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Salt Giants: causes, processes and impacts on basin evolution
Conveners: Angelo Camerlenghi , Rachel Flecker  | Co-Conveners: Johanna Lofi , Giovanni Aloisi , Christian Huebscher , Daniel Garcia-Castellanos , Judith A. McKenzie , Hugh Daigle 
 / Wed, 26 Apr, 08:30–10:00
 / Attendance Wed, 26 Apr, 15:30–17:00

Salt-bearing sedimentary basins, preserving kilometre-thick evaporite layers, or ‘salt giants’, are frontiers for a diverse range of challenging research. Most salt giants in the geological record are old (e.g. Permian Zechstein salt or the Mesozoic salts in the Atlantic) and have typically experienced intense deformation. They are commonly the focus of applied research by the petroleum industry because of the sealing capacity of salt rock, the recurrent association with structural traps for hydrocarbon fluids, and perturbations to in situ stresses associated with salt bodies. Besides the industrial interest, salt giants are the sedimentary expression of extreme environmental events of global relevance, often resulting from a combination of deep earth- system dynamics (e.g. mantle convection and the initiation of continental break-up) and climatic forcing (evaporation-precipitation budget at the regional scale). Salt deposition impacts the structural, chemical and biological evolution of the sedimentary basins in which it accumulates, and affects global ocean salinity. Because of the variety of chemical environments, salt giants have the potential to harbour an unprecedented diversity of microbial life with exceptional metabolic activity. Finally, quantitative understanding of salt dynamics and associated fluid flow is fundamental to the assessment of submarine geohazards, and exploration or production risks.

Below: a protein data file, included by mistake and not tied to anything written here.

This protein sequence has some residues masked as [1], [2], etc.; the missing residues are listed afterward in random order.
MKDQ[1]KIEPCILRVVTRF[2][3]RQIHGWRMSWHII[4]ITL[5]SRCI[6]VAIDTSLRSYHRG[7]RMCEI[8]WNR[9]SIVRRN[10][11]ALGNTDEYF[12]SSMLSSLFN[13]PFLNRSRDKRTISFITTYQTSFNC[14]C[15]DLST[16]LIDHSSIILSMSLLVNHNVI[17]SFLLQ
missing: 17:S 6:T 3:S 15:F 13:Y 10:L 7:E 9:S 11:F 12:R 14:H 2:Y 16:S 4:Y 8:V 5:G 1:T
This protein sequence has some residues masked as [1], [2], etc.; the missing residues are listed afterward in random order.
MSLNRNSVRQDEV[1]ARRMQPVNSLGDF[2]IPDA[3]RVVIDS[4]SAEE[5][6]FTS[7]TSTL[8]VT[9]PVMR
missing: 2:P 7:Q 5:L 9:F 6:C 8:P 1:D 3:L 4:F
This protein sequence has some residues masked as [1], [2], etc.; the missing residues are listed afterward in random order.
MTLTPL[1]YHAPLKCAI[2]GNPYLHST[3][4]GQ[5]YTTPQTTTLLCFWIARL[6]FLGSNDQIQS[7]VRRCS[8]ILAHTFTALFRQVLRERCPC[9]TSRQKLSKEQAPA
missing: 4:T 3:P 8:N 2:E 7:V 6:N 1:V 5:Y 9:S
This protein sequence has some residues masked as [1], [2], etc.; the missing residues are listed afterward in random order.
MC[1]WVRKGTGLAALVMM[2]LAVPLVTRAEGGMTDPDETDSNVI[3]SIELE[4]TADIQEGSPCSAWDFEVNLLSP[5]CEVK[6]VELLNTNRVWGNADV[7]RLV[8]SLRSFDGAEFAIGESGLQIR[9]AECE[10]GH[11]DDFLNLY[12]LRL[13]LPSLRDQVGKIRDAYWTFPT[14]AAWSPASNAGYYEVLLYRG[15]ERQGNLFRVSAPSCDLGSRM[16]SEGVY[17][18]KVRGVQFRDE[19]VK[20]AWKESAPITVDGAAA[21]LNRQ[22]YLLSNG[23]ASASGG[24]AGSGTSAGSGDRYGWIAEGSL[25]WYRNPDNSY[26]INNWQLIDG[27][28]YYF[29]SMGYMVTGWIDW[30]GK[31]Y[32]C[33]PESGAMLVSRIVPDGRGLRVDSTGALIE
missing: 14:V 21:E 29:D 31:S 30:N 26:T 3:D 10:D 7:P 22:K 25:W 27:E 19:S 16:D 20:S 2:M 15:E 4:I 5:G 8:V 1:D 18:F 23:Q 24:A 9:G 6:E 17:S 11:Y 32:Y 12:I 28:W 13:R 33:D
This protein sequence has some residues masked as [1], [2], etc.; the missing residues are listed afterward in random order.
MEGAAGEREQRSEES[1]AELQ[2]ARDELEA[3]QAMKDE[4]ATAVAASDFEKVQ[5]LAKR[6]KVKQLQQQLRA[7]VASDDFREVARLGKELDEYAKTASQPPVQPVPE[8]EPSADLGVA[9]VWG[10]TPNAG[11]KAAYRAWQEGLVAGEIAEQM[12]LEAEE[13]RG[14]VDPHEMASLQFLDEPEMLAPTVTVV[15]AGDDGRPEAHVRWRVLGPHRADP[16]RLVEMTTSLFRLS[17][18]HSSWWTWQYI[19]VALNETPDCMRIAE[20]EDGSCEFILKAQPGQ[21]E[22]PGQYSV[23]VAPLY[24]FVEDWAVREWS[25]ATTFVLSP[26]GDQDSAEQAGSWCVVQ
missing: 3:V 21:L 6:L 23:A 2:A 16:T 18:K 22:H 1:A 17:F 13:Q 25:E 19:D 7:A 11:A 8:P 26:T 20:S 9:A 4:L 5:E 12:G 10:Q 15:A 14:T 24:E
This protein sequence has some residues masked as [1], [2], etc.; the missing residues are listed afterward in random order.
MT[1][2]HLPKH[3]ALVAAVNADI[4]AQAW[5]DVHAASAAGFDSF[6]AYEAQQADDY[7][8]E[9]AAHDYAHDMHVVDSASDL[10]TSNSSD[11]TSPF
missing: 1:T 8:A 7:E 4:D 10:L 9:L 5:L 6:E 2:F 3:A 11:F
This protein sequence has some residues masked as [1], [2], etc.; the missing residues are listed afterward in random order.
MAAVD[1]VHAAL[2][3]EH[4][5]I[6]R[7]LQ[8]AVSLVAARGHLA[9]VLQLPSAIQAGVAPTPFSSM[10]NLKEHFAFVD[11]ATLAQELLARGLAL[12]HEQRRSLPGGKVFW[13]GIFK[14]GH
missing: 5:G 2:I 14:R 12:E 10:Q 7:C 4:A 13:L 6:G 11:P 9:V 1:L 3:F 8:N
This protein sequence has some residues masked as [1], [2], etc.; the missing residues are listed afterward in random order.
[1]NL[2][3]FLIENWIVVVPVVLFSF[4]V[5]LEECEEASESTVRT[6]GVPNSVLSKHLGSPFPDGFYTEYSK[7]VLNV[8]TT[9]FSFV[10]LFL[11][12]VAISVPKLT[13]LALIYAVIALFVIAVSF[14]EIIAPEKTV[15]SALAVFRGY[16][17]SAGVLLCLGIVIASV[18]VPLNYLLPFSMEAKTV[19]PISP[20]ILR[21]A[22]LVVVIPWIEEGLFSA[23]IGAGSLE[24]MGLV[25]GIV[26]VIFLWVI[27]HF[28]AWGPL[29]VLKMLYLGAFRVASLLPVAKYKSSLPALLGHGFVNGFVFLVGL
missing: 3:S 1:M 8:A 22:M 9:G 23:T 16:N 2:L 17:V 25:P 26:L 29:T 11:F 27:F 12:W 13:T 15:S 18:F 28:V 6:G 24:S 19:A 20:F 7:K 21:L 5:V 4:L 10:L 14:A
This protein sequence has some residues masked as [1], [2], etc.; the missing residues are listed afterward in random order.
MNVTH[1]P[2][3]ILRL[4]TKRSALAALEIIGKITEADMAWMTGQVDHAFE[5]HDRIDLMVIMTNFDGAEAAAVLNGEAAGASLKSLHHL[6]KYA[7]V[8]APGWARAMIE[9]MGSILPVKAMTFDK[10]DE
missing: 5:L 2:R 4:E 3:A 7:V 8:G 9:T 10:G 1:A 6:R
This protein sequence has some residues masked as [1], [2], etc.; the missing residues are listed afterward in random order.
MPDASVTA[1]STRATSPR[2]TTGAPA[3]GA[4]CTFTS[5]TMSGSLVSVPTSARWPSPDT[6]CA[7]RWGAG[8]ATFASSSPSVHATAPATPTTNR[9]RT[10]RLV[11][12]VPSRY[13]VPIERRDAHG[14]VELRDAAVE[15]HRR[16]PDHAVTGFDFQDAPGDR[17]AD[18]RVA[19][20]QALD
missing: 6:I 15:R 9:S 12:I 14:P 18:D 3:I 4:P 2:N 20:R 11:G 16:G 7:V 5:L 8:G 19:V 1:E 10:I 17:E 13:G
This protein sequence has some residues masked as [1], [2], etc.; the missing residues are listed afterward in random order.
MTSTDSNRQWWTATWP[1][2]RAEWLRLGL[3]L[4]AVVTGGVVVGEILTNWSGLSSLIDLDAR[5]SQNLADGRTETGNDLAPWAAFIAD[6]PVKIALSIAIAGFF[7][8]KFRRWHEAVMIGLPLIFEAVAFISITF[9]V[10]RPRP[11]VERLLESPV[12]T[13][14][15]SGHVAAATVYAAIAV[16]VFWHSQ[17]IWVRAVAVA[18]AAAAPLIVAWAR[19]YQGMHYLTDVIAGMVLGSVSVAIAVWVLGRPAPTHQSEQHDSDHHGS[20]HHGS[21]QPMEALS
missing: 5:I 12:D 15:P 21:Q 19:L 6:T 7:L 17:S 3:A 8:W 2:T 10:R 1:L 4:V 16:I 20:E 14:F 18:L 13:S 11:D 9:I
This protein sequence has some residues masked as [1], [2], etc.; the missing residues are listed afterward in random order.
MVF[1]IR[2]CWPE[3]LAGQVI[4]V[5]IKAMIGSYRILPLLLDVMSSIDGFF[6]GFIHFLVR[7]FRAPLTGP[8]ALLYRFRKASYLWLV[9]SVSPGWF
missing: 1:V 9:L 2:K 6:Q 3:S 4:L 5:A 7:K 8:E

Despite their global occurrence and general importance within the global Earth system, there is currently no complete stratigraphic record through an undeformed salt giant. Similarly, there is a significant lack of knowledge about the factors controlling salt giants deposition, their early evolution, the the evolution through time of the oceanic gateways that control salt deposition, and the impact that thick salt deposition exerts on the isostatic response of continental margins and on sub-salt formations. In the framework of the current initiative to promote scientific drilling in the Mediterranean salt giant, the youngest on Earth, and across its gateways, this session seeks to bring together scientists from all disciplines with new results that contribute to the understanding of the causes, processes and impacts on basin evolution of salt giants.